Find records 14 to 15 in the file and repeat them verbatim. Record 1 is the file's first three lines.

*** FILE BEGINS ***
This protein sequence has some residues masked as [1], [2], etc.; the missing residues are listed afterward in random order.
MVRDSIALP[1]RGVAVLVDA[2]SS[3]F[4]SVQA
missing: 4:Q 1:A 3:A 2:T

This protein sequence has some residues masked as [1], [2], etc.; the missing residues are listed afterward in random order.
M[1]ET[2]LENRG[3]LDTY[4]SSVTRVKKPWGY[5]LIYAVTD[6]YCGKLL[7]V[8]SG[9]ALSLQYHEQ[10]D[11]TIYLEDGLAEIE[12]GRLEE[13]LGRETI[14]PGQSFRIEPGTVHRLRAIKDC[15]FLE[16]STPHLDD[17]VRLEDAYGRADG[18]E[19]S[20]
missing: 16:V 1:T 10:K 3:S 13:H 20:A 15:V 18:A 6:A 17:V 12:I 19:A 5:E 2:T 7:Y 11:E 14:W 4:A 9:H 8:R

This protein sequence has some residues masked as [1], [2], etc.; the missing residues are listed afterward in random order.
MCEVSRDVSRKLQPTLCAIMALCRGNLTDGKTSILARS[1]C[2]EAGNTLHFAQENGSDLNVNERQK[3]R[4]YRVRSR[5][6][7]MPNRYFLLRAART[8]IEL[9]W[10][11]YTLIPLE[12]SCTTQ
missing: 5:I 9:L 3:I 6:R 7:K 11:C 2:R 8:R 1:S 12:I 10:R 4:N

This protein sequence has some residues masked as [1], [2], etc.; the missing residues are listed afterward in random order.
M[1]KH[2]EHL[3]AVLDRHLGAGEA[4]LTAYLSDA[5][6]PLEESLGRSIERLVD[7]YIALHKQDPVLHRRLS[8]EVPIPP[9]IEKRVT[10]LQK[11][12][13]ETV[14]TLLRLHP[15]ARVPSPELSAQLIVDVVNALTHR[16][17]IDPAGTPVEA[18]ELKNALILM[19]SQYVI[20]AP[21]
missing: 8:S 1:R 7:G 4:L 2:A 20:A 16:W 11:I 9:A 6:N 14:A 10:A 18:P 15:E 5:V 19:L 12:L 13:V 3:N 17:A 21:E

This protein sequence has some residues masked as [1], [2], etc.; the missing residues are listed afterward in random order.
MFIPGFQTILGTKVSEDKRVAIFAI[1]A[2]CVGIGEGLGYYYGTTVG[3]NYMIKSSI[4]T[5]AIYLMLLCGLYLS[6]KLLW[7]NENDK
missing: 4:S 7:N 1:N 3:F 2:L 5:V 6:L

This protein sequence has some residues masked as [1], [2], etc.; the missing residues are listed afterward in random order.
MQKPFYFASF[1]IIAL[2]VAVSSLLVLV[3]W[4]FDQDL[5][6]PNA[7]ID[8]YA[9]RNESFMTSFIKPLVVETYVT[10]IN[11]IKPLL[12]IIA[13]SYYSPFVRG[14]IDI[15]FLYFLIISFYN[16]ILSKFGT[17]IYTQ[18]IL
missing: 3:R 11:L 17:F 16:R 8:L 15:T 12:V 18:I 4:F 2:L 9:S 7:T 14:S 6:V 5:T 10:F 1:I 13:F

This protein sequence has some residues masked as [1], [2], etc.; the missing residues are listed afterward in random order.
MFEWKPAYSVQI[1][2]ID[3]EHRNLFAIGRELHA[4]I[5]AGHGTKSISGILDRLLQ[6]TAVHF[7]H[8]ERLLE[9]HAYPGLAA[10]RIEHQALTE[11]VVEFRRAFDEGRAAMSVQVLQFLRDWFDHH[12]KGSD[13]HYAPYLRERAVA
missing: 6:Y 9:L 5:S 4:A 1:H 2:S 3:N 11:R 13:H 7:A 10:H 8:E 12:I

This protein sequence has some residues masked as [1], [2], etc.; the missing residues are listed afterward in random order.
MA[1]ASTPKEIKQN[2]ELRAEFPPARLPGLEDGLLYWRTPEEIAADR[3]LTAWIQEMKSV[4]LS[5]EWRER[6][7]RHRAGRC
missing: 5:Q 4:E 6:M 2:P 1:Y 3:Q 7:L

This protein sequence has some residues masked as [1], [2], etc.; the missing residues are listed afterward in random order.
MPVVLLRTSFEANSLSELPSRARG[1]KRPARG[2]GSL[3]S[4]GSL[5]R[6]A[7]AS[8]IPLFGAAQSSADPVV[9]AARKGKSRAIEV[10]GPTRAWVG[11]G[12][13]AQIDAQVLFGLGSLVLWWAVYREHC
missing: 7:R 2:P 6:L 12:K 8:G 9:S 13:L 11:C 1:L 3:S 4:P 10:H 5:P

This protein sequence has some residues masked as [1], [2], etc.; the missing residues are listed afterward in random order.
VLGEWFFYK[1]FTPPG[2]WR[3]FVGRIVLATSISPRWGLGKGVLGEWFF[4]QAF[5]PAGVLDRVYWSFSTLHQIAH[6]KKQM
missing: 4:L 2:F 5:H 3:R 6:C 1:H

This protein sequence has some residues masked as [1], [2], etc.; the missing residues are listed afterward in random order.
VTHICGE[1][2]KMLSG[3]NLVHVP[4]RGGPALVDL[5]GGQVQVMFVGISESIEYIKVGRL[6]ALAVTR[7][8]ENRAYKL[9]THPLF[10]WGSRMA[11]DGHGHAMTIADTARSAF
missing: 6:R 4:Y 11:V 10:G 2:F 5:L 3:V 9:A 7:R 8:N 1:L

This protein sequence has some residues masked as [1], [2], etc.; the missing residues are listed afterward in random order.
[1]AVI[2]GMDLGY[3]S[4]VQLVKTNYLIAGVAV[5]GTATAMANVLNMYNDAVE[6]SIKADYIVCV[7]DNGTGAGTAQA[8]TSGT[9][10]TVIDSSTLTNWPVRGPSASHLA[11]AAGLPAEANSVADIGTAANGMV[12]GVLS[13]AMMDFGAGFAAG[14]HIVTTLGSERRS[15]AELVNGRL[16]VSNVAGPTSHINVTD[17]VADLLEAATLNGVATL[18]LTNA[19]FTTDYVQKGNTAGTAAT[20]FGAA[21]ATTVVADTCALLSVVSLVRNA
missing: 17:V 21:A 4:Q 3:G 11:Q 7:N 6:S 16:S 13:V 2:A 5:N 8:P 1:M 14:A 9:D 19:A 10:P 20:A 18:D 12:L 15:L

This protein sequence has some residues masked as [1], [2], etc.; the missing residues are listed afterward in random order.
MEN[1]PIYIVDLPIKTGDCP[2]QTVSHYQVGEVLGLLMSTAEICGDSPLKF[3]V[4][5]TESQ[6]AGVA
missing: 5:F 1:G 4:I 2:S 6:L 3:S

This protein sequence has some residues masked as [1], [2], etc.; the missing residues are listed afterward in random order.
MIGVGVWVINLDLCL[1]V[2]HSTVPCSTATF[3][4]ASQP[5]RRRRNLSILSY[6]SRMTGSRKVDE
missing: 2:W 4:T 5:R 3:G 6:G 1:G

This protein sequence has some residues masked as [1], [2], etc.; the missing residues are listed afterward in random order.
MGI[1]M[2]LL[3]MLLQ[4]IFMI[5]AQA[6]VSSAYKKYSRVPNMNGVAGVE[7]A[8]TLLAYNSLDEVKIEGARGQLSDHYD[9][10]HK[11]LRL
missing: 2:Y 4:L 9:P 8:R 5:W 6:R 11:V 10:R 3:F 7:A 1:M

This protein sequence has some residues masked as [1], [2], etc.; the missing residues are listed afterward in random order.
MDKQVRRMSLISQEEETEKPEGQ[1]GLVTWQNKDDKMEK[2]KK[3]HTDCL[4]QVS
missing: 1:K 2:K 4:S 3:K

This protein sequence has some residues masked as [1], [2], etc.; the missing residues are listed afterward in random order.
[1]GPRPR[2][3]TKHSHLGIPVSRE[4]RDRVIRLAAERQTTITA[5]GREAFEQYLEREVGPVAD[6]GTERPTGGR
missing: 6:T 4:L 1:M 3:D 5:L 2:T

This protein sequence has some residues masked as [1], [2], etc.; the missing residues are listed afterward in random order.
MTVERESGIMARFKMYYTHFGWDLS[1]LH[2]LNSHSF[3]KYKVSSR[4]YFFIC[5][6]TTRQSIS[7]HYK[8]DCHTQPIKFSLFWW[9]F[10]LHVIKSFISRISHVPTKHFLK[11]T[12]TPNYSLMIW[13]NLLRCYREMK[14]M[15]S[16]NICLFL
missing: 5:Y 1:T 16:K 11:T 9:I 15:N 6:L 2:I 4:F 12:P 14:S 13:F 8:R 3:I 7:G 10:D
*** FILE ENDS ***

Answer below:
This protein sequence has some residues masked as [1], [2], etc.; the missing residues are listed afterward in random order.
MIGVGVWVINLDLCL[1]V[2]HSTVPCSTATF[3][4]ASQP[5]RRRRNLSILSY[6]SRMTGSRKVDE
missing: 2:W 4:T 5:R 3:G 6:G 1:G

This protein sequence has some residues masked as [1], [2], etc.; the missing residues are listed afterward in random order.
MGI[1]M[2]LL[3]MLLQ[4]IFMI[5]AQA[6]VSSAYKKYSRVPNMNGVAGVE[7]A[8]TLLAYNSLDEVKIEGARGQLSDHYD[9][10]HK[11]LRL
missing: 2:Y 4:L 9:P 8:R 5:W 6:R 11:V 10:R 3:F 7:A 1:M